Guards at the Taj
Rajiv Joseph pens a period piece with a modern flair.
Playwright Rajiv Joseph (Bengal Tiger at the Baghdad Zoo, The North Pool) has a talent for folding contemporary issues into compelling works of drama. His latest play, Guards at the Taj (now making its world premiere at Atlantic Theater Company), continues in that vein, though its setting is decidedly not modern. Taking place in 1648 Agra, roughly around the completion of the Taj Mahal, Guards at the Taj is just as shrewd as Joseph's earlier plays, but far more formally ambitious. It's a risk that pays off.
The play is based on a popular myth associated with the Taj Mahal: When it was completed, Mughal Emperor Shah Jahan (who commissioned the project as a mausoleum for his empress) ordered the hands of all craftsman and slaves involved in its construction to be cut off so that nothing so beautiful could ever be built again. There is no historical evidence supporting this folklore, but then again, writers of the Mughal period were not very interested in documenting the lives of lowly laborers. This gives Joseph space to exercise his artistic license, which he does with great panache through two imperial guardsmen charged with amputating 40,000 hands.
Sporting thick mustaches, white embroidered robes, and long scimitars (gorgeous costumes by Bobby Frederick Tilley II), the two guards look roughly the same. After a minute of listening to them speak, however, one comes to understand them as very different people. Humayun (Omar Metwally) is a conformist, anxious to execute his duties by the book. Babur (Arian Moayed) is a dreamer, always thinking up wild inventions, like a flying palanquin he calls an "Aeroplat." He would be the Indian Leonardo da Vinci if he didn't have to stand around all day silently guarding the city.
Obsessed with beauty, Babur disobeys orders and turns around to gaze at the newly completed Taj Mahal. Ever so tepidly, Humayun joins him. When they realize what the Emperor has ordered (and who must carry those orders out) to jealously protect this fresh wonder of the world, they panic. When the punishment for disobedience is death, however, what choice do they have?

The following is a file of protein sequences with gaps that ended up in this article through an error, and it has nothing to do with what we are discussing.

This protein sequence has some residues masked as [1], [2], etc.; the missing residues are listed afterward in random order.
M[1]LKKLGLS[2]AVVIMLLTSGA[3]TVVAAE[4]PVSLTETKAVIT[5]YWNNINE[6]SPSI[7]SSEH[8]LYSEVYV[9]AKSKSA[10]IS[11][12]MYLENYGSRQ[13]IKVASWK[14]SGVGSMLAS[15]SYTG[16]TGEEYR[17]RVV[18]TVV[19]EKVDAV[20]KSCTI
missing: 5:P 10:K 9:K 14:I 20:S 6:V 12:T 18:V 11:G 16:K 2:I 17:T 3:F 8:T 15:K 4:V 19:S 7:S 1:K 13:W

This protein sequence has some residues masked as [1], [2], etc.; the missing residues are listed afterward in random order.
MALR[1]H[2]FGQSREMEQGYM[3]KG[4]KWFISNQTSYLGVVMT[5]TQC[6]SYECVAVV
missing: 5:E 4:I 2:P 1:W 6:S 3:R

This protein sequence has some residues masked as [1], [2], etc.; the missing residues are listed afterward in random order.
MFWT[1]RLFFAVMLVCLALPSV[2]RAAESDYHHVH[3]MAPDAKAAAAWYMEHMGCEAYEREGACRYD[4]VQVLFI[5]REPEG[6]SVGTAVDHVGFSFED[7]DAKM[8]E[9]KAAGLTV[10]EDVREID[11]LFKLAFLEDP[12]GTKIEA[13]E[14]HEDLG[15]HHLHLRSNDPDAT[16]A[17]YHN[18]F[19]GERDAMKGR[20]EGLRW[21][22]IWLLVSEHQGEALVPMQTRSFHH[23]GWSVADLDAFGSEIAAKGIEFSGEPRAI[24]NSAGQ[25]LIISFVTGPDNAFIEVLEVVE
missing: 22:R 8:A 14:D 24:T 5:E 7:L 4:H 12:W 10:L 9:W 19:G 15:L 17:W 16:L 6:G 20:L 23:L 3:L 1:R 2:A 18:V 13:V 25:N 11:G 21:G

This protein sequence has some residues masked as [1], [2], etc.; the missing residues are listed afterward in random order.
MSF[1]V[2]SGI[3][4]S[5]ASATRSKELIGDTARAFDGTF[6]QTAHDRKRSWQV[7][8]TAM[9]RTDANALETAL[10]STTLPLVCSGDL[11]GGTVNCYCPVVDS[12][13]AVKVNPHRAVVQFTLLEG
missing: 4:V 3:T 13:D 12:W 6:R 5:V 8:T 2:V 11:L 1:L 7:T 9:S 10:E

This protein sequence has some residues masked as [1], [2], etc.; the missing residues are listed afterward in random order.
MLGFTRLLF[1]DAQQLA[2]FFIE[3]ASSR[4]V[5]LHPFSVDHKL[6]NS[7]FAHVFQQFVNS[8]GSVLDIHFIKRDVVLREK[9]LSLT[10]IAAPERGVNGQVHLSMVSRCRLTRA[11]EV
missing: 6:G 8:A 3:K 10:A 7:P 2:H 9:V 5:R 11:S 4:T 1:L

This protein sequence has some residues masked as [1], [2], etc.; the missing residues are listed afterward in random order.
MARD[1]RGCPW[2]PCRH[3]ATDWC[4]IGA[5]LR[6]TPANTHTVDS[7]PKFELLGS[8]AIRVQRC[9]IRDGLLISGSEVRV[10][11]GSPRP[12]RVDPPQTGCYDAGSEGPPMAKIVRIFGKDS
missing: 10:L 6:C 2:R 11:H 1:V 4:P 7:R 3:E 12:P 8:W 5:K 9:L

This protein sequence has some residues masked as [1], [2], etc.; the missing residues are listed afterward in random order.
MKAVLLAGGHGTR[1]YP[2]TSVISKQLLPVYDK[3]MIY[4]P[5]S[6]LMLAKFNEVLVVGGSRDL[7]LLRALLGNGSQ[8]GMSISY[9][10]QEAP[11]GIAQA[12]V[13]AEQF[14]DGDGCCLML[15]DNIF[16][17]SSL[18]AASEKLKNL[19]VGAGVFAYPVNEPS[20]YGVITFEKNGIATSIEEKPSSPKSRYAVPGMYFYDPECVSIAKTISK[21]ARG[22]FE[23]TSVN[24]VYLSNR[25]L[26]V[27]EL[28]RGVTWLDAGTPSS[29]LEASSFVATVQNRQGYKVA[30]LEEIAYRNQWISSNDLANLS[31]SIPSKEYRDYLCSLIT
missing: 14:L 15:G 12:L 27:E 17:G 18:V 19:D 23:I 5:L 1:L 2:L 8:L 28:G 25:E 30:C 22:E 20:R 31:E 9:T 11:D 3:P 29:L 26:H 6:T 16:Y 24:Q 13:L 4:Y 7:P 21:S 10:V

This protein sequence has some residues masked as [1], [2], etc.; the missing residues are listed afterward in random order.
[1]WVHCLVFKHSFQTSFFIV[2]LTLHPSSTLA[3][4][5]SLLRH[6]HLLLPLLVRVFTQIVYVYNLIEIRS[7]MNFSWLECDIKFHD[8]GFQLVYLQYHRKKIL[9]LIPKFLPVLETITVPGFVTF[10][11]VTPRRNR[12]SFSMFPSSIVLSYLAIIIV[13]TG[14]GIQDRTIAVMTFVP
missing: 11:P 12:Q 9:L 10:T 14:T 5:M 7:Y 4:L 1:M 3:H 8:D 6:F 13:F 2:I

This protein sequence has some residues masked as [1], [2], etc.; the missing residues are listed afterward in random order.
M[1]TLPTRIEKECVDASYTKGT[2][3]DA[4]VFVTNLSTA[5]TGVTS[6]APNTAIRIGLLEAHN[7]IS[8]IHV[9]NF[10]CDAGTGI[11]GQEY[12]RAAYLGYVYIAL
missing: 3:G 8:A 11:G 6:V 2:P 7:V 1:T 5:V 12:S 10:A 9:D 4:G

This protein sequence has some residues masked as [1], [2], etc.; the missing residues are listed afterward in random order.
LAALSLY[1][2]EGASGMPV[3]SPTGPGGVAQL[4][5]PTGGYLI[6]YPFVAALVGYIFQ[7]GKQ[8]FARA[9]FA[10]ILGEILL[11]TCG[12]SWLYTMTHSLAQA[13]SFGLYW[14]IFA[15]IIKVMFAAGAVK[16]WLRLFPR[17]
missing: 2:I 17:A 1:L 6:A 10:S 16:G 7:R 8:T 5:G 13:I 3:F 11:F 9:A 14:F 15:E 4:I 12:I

Revealing an interior room through the clever use of what appears to be an automatic garage door, set designer Timothy R. Mackabee has fashioned the chamber of horrors in which the amputations take place with chains on the stone walls and baskets of severed hands dotting the room. A pool of blood covers the floor. It's visually revolting. The awfulness of their surroundings contrasts hilariously and tragically with the triviality of their chatter. As they sop up the blood from their butchery they talk about hypothetical inventions, like Humayun's transportable hole: a hole that could be placed anywhere and allow the user to transport out of that space, like in a Bugs Bunny cartoon. Certainly, they could both use one of those in this moment.
The two-dudes-chatting-about-nothing-as-major-events-unfold-around-them concept has been done before, most notably in Tom Stoppard's Rosencrantz and Guildenstern Are Dead. Joseph takes this conceit and applies it to the Taj myth, resulting in a theatrical experience that is both intellectually and spiritually nourishing. There's so much to think about in this play: the line between personal and collective duty, jealousy in the Islamic tradition, and the role of the patriarchy in upholding the status quo (the intimidating specter of Humayun's severe father looms over the play). At the same time, we get to know these two mass-behanders as real (and very charming) people.
While this Stoppardian form (attacking serious subjects with light and witty language) could easily become very dull, it never does thanks to committed performances by Metwally and Moayed. Moayed synthesizes a childlike innocence with perfect comic timing. More the straight man, Metwally exudes a machismo that is regularly sabotaged by his scene partner. Amy Morton has directed them like a vaudeville comedy duo, and this turns out to be the perfect (although not obvious) choice.
One wouldn't normally associate laughter with such a terrible act of cruelty, but it's really the only way to get audiences to take this journey without descending into unrestrained pathos. Simultaneously witty, tragic, enlightening, and prescient, Guards at the Taj is definitely a trip worth taking.